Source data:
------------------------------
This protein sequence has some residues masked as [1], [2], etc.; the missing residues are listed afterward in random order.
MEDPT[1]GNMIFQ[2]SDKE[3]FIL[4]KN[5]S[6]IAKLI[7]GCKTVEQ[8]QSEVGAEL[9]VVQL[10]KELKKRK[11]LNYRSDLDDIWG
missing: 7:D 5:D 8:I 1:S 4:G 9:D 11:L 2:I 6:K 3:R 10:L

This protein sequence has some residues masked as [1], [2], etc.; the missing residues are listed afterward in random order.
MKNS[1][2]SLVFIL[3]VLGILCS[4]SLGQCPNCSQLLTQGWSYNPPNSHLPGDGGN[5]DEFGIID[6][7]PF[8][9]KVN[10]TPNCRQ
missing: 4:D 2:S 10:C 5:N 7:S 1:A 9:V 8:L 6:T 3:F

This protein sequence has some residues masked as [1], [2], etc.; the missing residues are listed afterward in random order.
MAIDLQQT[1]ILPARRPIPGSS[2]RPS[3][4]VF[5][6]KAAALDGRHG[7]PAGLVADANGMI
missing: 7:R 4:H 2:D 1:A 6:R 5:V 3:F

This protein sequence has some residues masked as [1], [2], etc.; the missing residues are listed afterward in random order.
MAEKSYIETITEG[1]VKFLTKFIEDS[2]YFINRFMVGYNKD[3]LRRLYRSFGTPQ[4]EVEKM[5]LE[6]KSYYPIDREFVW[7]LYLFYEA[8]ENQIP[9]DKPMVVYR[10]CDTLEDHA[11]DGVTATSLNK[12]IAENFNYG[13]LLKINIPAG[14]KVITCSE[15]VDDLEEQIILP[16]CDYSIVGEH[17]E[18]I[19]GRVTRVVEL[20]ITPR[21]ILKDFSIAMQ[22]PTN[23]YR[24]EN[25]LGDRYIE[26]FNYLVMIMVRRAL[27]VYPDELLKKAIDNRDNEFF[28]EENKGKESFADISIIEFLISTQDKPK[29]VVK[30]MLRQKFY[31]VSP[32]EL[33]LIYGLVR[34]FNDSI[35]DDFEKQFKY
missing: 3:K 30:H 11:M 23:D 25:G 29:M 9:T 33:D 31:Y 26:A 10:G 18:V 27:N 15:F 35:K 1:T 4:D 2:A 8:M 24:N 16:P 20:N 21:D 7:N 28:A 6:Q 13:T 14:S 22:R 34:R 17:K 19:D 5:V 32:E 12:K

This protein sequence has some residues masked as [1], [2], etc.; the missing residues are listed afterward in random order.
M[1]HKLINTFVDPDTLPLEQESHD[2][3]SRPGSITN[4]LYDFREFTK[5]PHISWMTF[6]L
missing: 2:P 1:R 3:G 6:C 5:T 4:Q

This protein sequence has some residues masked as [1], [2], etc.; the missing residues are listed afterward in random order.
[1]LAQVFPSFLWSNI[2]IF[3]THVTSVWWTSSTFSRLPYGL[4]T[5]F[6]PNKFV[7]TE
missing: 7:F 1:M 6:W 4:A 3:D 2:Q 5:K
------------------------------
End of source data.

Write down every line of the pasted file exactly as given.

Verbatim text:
This protein sequence has some residues masked as [1], [2], etc.; the missing residues are listed afterward in random order.
MEDPT[1]GNMIFQ[2]SDKE[3]FIL[4]KN[5]S[6]IAKLI[7]GCKTVEQ[8]QSEVGAEL[9]VVQL[10]KELKKRK[11]LNYRSDLDDIWG
missing: 7:D 5:D 8:I 1:S 4:G 9:D 11:L 2:I 6:K 3:R 10:L

This protein sequence has some residues masked as [1], [2], etc.; the missing residues are listed afterward in random order.
MKNS[1][2]SLVFIL[3]VLGILCS[4]SLGQCPNCSQLLTQGWSYNPPNSHLPGDGGN[5]DEFGIID[6][7]PF[8][9]KVN[10]TPNCRQ
missing: 4:D 2:S 10:C 5:N 7:S 1:A 9:V 8:L 6:T 3:F

This protein sequence has some residues masked as [1], [2], etc.; the missing residues are listed afterward in random order.
MAIDLQQT[1]ILPARRPIPGSS[2]RPS[3][4]VF[5][6]KAAALDGRHG[7]PAGLVADANGMI
missing: 7:R 4:H 2:D 1:A 6:R 5:V 3:F

This protein sequence has some residues masked as [1], [2], etc.; the missing residues are listed afterward in random order.
MAEKSYIETITEG[1]VKFLTKFIEDS[2]YFINRFMVGYNKD[3]LRRLYRSFGTPQ[4]EVEKM[5]LE[6]KSYYPIDREFVW[7]LYLFYEA[8]ENQIP[9]DKPMVVYR[10]CDTLEDHA[11]DGVTATSLNK[12]IAENFNYG[13]LLKINIPAG[14]KVITCSE[15]VDDLEEQIILP[16]CDYSIVGEH[17]E[18]I[19]GRVTRVVEL[20]ITPR[21]ILKDFSIAMQ[22]PTN[23]YR[24]EN[25]LGDRYIE[26]FNYLVMIMVRRAL[27]VYPDELLKKAIDNRDNEFF[28]EENKGKESFADISIIEFLISTQDKPK[29]VVK[30]MLRQKFY[31]VSP[32]EL[33]LIYGLVR[34]FNDSI[35]DDFEKQFKY
missing: 3:K 30:H 11:M 23:D 25:G 29:M 9:T 33:D 31:Y 26:A 10:G 18:V 27:N 15:F 35:K 1:T 4:D 2:A 8:M 24:N 16:P 20:N 21:D 7:N 28:A 6:Q 13:T 14:S 22:R 34:R 17:K 19:D 5:V 32:E 12:K

This protein sequence has some residues masked as [1], [2], etc.; the missing residues are listed afterward in random order.
M[1]HKLINTFVDPDTLPLEQESHD[2][3]SRPGSITN[4]LYDFREFTK[5]PHISWMTF[6]L
missing: 2:P 1:R 3:G 6:C 5:T 4:Q

This protein sequence has some residues masked as [1], [2], etc.; the missing residues are listed afterward in random order.
[1]LAQVFPSFLWSNI[2]IF[3]THVTSVWWTSSTFSRLPYGL[4]T[5]F[6]PNKFV[7]TE
missing: 7:F 1:M 6:W 4:A 3:D 2:Q 5:K